Novarica comment by Steven Kaye, Associate VP of Research and Consulting: “As noted in our report Buying Innovation: Insurer VC Funds and Accelerators One Year Later, more carriers are launching corporate development programs and venture capital groups, as well as serving as mentors to startups lacking insurance industry know-how. Carriers can also offer startups capital and partner networks, while in turn benefiting from a chance to get ahead of innovations rather than reacting to them. Startups can provide carriers an outside-in view of their processes. Novarica regularly attends events in Silicon Valley, and talks to accelerators, carriers, and private equity and VC firms on an ongoing basis.” More from Novarica on innovation and Silicon Valley

News and Views: The US Treasury’s 2% Rule, Workers’ Comp, Direct Small Commercial, UBI

Novarica’s team comments on recent insurance and technology news

As the Worker’s Comp line reports significant profits for 2015, a class action lawsuit alleges that women receive fewer Workers’ Comp benefits than men for the same injuries.

Jeff Goldberg

Novarica comment by Jeff Goldberg, VP of Research and Consulting: “A recent class action lawsuit alleges that women are being systematically awarded lower disability payments for Workers’ Compensation claims than men for similar injuries. Without getting into the merits of this particular case, it does raise an opportunity to discuss how insurers can use analytics across their business to do more than just optimize pricing and risk selection. Insurers want to thread the needle of remaining profitable while also best serving their policyholders, and no insurer would set out to intentionally under-indemnify a particular group of people. But, if unrecognized societal bias results in individuals making biased decisions at an institutional scale, proper business intelligence would show these kinds of trends and allow a company to put policies in place to rectify them. Whether an insurer has a legal obligation to apply data analytics to identify such trends is a matter for the courts, but–even if the courts say no–it would certainly allow an insurer to make better long term decisions and, just as importantly, improve their service and their ethical standing with clients.”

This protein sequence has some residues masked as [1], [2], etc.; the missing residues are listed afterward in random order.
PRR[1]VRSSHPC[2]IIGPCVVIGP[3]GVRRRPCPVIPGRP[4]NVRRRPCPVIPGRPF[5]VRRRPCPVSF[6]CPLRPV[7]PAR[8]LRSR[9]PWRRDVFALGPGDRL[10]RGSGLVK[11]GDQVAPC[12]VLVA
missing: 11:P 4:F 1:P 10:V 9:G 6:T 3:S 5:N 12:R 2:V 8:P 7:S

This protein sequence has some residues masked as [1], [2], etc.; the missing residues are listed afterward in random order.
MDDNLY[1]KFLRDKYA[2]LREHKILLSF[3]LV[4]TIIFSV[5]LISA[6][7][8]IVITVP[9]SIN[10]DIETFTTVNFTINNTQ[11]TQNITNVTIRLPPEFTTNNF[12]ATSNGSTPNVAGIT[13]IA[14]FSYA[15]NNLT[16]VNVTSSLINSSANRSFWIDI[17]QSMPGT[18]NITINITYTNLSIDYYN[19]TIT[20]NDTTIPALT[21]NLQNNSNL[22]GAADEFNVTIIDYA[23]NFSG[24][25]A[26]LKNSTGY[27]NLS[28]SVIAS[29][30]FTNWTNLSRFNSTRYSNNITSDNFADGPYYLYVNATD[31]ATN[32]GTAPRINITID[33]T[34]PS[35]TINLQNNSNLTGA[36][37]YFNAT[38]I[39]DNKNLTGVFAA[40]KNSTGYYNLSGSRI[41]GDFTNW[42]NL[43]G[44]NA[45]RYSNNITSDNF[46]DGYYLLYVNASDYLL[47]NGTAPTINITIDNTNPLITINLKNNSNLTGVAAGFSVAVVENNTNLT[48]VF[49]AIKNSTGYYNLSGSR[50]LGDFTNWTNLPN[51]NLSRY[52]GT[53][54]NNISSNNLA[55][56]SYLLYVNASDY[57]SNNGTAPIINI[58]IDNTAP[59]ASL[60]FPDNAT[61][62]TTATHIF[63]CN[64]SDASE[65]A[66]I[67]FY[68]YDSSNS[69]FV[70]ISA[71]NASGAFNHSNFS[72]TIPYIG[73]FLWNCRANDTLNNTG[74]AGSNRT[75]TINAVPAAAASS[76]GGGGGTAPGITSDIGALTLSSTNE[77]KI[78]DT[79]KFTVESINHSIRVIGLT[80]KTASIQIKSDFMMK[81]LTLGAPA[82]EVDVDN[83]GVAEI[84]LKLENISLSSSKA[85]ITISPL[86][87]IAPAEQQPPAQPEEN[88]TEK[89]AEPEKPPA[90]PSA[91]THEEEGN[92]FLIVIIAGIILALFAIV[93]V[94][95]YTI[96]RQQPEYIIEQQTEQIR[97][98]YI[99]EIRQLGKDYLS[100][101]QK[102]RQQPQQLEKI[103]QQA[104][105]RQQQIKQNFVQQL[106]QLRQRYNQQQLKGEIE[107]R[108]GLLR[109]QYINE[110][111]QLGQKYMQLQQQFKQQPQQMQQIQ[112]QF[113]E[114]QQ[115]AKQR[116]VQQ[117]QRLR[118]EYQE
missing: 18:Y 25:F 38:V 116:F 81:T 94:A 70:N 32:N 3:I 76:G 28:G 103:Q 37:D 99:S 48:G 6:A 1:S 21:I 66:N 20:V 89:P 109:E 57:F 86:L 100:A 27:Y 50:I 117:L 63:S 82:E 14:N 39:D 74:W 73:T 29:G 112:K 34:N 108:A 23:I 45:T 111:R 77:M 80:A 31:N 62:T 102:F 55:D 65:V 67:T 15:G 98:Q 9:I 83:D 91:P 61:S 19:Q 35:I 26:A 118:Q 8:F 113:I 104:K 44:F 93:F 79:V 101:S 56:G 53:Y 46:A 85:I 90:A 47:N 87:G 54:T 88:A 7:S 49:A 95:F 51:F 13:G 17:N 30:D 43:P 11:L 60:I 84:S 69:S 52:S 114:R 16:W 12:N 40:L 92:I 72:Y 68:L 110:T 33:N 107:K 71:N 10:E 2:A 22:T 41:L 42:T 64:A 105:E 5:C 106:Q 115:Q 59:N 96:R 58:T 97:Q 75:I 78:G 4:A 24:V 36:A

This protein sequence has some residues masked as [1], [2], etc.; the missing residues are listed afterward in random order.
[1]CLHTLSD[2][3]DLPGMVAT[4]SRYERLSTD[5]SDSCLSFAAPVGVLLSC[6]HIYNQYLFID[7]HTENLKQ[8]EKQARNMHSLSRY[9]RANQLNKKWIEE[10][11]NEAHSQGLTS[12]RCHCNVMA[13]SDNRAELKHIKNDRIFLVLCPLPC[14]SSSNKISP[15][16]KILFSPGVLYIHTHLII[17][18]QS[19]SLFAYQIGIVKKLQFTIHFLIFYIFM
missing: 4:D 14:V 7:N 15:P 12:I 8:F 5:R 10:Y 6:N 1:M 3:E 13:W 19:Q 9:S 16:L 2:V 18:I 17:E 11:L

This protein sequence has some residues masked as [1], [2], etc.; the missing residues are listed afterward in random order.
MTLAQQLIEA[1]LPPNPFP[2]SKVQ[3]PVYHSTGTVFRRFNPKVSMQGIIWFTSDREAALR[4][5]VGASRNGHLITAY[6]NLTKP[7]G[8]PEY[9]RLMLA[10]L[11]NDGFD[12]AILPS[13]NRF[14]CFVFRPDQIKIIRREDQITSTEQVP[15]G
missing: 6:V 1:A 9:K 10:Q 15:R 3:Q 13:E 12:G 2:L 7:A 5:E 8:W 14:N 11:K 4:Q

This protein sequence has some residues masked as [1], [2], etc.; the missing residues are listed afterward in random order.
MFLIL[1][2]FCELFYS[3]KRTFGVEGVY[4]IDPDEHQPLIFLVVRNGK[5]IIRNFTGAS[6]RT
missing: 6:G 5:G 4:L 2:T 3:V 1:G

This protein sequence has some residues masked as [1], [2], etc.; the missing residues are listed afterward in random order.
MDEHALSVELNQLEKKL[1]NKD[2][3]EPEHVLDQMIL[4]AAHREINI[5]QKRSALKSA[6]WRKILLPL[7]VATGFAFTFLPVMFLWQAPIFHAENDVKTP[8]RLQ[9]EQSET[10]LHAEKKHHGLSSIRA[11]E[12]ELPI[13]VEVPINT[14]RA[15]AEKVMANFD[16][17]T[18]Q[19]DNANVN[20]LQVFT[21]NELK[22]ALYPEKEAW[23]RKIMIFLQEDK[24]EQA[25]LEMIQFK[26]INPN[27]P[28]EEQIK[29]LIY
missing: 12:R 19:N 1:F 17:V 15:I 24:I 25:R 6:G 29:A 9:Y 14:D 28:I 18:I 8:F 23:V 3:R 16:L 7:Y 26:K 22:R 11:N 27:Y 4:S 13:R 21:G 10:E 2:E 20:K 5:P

Forbes profiles another startup trying to disrupt insurance distribution, this time from insurance veterans rather than the startup world.

Martina Conlon

Novarica comment by Martina Conlon, SVP of Research and Consulting: “As we note in our recent Business and Technology Trends report on Commercial Lines, direct small commercial is a market with great potential for a company that can reach small home office businesses and provide a swift and seamless process for potential policyholders to close. This isn’t about coming up with a great new idea for how to sell insurance, it’s about racing to be the first company to provide a really easy, efficient customer experience for small business owners.” More from Novarica on direct online small commercial.

Another insurer has rolled out a UBI based offering, this time based on incentives rather than pure discounts.

Chuck Ruzicka

Novarica comment by Chuck Ruzicka, VP of Research and Consulting: “Answer Financial’s innovative Streetwise Driver club has the potential to energize policyholder’s and change the tone of insurance company conversation in social media. As we note in our recent report on Telematics and UBI, a purely discount-based approach is unlikely to generate substantial market penetration beyond the current, low levels. Some insurers seem to be reaching the same conclusion, but a scheme like this is still essentially financial in nature – the next step will be to find ways for telematics to drive service differentiation and customer engagement.”

The US Treasury has adopted a formula defining a threshold of 2% of community median income for Auto Insurance Affordability,.

Matthew Josefowicz

Novarica comment by Matthew Josefowicz, President and CEO: “While this ruling on affordability has no direct impact, insurers are not unreasonably concerned that, having quantified an affordability problem, the next step would be to address it. Whether this will be through subsidies, mandated rates, or other methods remains to be seen. As we noted in January 2011, once the industry accepted minimum medical loss ratios under the Affordable Care Act, the door would be open to additional intervention in insurers’ operating models in the name of consumer protection and preserving accessibility.”

The IAIS is moving towards a Global Capital Standard, but US insurers are resisting the move.

Mitch Wein

Novarica comment by Mitch Wein, VP of Research and Consulting: “The Switzerland based IAIS has recommended a risk-based capital standard that conflicts with a US Federal Reserve Capital Standard that was proposed last month. The IAIS has 140 member countries, many of which are outside Europe, so this effectively means the US and the rest of the world are moving towards different capital standards. Capital standards drive product mix and type/configuration, since different types of products require different levels of reserves. Additionally, liability valuation has been different in Europe which uses Market Adjusted valuation vs. GAAP in the US. The new proposals compound this difference, adding complexity to global insurers financial accounting and decision making. Global software deployments for PAS and GL will need to take these differences into account. The global patchwork of insurance regulations does not look like it’s getting simplified anytime soon.”